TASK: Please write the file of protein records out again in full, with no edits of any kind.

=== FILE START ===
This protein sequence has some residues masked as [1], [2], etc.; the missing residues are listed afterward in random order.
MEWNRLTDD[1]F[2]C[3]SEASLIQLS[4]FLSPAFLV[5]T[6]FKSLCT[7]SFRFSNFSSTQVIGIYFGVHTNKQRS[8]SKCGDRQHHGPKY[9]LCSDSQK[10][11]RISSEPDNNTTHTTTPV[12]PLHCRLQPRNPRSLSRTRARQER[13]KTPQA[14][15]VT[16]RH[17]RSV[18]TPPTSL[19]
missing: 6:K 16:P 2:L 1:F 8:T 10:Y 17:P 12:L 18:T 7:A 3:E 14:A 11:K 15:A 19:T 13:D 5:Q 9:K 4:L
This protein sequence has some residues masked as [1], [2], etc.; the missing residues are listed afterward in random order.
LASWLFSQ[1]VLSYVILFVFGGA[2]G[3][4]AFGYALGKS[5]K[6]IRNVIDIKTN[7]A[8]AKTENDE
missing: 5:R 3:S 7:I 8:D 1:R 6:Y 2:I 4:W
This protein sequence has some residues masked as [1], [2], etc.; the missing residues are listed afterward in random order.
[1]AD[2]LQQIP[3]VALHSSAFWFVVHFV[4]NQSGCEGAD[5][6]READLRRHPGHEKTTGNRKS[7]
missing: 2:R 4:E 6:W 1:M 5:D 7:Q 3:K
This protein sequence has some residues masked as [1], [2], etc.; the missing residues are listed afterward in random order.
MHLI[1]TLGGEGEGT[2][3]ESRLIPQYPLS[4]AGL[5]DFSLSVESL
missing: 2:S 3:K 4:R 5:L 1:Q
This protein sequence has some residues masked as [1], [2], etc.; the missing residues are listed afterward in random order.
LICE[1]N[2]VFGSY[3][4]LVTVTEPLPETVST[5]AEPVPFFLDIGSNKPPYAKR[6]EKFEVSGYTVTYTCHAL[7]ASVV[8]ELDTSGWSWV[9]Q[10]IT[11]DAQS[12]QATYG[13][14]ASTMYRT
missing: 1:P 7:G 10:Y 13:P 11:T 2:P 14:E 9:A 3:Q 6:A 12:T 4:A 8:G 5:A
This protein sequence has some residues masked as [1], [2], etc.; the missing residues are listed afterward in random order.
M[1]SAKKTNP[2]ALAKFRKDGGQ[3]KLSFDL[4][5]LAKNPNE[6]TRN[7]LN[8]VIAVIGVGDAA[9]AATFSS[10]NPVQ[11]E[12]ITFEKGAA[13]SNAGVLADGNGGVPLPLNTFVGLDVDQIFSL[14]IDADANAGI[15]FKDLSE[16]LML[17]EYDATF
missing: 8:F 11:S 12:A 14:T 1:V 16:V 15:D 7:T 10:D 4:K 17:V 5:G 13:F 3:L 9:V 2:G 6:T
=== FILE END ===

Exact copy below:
This protein sequence has some residues masked as [1], [2], etc.; the missing residues are listed afterward in random order.
MEWNRLTDD[1]F[2]C[3]SEASLIQLS[4]FLSPAFLV[5]T[6]FKSLCT[7]SFRFSNFSSTQVIGIYFGVHTNKQRS[8]SKCGDRQHHGPKY[9]LCSDSQK[10][11]RISSEPDNNTTHTTTPV[12]PLHCRLQPRNPRSLSRTRARQER[13]KTPQA[14][15]VT[16]RH[17]RSV[18]TPPTSL[19]
missing: 6:K 16:P 2:L 1:F 8:T 10:Y 17:P 12:L 18:T 7:A 3:E 14:A 11:K 15:A 19:T 13:D 5:Q 9:K 4:L
This protein sequence has some residues masked as [1], [2], etc.; the missing residues are listed afterward in random order.
LASWLFSQ[1]VLSYVILFVFGGA[2]G[3][4]AFGYALGKS[5]K[6]IRNVIDIKTN[7]A[8]AKTENDE
missing: 5:R 3:S 7:I 8:D 1:R 6:Y 2:I 4:W
This protein sequence has some residues masked as [1], [2], etc.; the missing residues are listed afterward in random order.
[1]AD[2]LQQIP[3]VALHSSAFWFVVHFV[4]NQSGCEGAD[5][6]READLRRHPGHEKTTGNRKS[7]
missing: 2:R 4:E 6:W 1:M 5:D 7:Q 3:K
This protein sequence has some residues masked as [1], [2], etc.; the missing residues are listed afterward in random order.
MHLI[1]TLGGEGEGT[2][3]ESRLIPQYPLS[4]AGL[5]DFSLSVESL
missing: 2:S 3:K 4:R 5:L 1:Q
This protein sequence has some residues masked as [1], [2], etc.; the missing residues are listed afterward in random order.
LICE[1]N[2]VFGSY[3][4]LVTVTEPLPETVST[5]AEPVPFFLDIGSNKPPYAKR[6]EKFEVSGYTVTYTCHAL[7]ASVV[8]ELDTSGWSWV[9]Q[10]IT[11]DAQS[12]QATYG[13][14]ASTMYRT
missing: 1:P 7:G 10:Y 13:P 11:T 2:P 14:E 9:A 3:Q 6:A 12:T 4:A 8:G 5:A
This protein sequence has some residues masked as [1], [2], etc.; the missing residues are listed afterward in random order.
M[1]SAKKTNP[2]ALAKFRKDGGQ[3]KLSFDL[4][5]LAKNPNE[6]TRN[7]LN[8]VIAVIGVGDAA[9]AATFSS[10]NPVQ[11]E[12]ITFEKGAA[13]SNAGVLADGNGGVPLPLNTFVGLDVDQIFSL[14]IDADANAGI[15]FKDLSE[16]LML[17]EYDATF
missing: 8:F 11:S 12:A 14:T 1:V 16:V 15:D 7:T 10:D 4:K 17:V 5:G 13:F 3:L 9:V 2:G 6:T